OK, I’m as irked by the banking scandals and unfair severance packages as anyone else – but my day job comes first in my list of what to focus on today. Most of us have to be more concerned with selling products and services that don’t come back to customers who do. To sustain profitable growth we need customers and clients who buy and re-buy.
Nevertheless we can learn important lessons – like why do the same people and organisations keep making the same mistakes? It’s probably that, although the rest of the world recognises some bankers are doing the wrong things – the bankers themselves don’t seem to see it our way.
The kitchen is my new home helped my thinking. Just a few moments ago for instance it reminded me how powerful habits are. The new refrigerator is the built in type and to the left of the coffee maker. In my previous home, vacated a week or so ago, the refrigerator was to the right of the coffee maker. Each time I pour a fresh coffee, instead of reaching to my left to get milk from the refrigerator, I have been instinctively turning to the right and my eyes focus on a position that matches the place the refrigerator occupied in last home. It only takes a nano second for the ‘doh – you did it again’ and a change to the correct direction but this small event demonstrates how powerful muscle learn is. Human beings tend to keep doing what comes naturally to them as individuals until something breaks the cycle of repeating the wrong behaviour.
Practice makes permanent
Ask any sports person trying to break a bad habit to improve performance and they will tell you practice doesn’t make perfect it makes permanent. Making the changes needed to get better at something first demands that we break the cycle of bad practice until the ‘right’ way becomes as natural as the ‘wrong’ way. Changing any habit is initially uncomfortable – the way we always did things is easier even if it won’t sustain long term business success (or help me find the milk!). We have to make a conscious decision to behave in a certain way before the change becomes permanent.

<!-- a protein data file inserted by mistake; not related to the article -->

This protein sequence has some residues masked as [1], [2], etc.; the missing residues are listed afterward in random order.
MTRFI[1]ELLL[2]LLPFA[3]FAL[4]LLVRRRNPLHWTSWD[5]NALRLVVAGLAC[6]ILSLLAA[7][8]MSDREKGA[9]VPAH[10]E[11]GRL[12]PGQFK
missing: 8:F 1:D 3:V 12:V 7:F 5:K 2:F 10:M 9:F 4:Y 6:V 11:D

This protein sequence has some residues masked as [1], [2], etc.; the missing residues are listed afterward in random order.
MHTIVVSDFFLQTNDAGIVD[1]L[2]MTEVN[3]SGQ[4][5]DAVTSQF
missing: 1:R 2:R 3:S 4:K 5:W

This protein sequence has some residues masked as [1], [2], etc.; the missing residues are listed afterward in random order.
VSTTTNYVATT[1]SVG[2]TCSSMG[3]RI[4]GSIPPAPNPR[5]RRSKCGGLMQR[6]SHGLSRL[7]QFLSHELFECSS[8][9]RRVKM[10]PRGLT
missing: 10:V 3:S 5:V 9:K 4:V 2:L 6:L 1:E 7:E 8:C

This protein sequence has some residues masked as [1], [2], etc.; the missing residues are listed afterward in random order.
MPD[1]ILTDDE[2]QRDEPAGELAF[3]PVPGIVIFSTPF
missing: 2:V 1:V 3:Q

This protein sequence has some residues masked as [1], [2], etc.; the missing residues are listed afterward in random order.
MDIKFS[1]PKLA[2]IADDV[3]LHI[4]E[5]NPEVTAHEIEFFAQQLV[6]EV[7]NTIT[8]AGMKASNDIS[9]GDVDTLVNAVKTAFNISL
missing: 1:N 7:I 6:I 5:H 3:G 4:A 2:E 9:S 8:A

Einstein’s definition of insanity was about doing the same thing in the same way over and over and expecting a different result. Most business people nod knowingly when they read that definition but somehow seem to think it applies to everyone else not themselves. Immediately after reading it they carry on doing exactly what they were doing before. Some see the bad practices by some bankers but fail to take a close look at what it is they and their organisations might be doing wrong ‘because that’s how we always did it’.
Get some directions
I guess what I should do is put a little note on the coffee maker to remind me of where the milk is in my new kitchen. In a day or so I won’t need the note anymore because my brain will send me to the right place.
It’s why business principles are so important – they remind us of the right thing to do and keep us on track until the behaviours are second nature. When we apply the right principles to the way we develop our businesses we build long term success.
Stephen Covey says that our guiding principles are like a compass – they show us how to make the right decisions about our behaviours. Of course as we know the delinquent bankers had written down principles – it’s just that they played lip service to them and went on doing what they always did.
I’m now looking for inspiration from my new kitchen so that I can share some ideas on how to align behaviours with principles – how we can put into practice what we preach.
If you enjoyed this post, you may also like these:
- Doing the right thing – bringing principled behaviours to business
- The art of powerful questions
- Stupid clients
to get free email updates!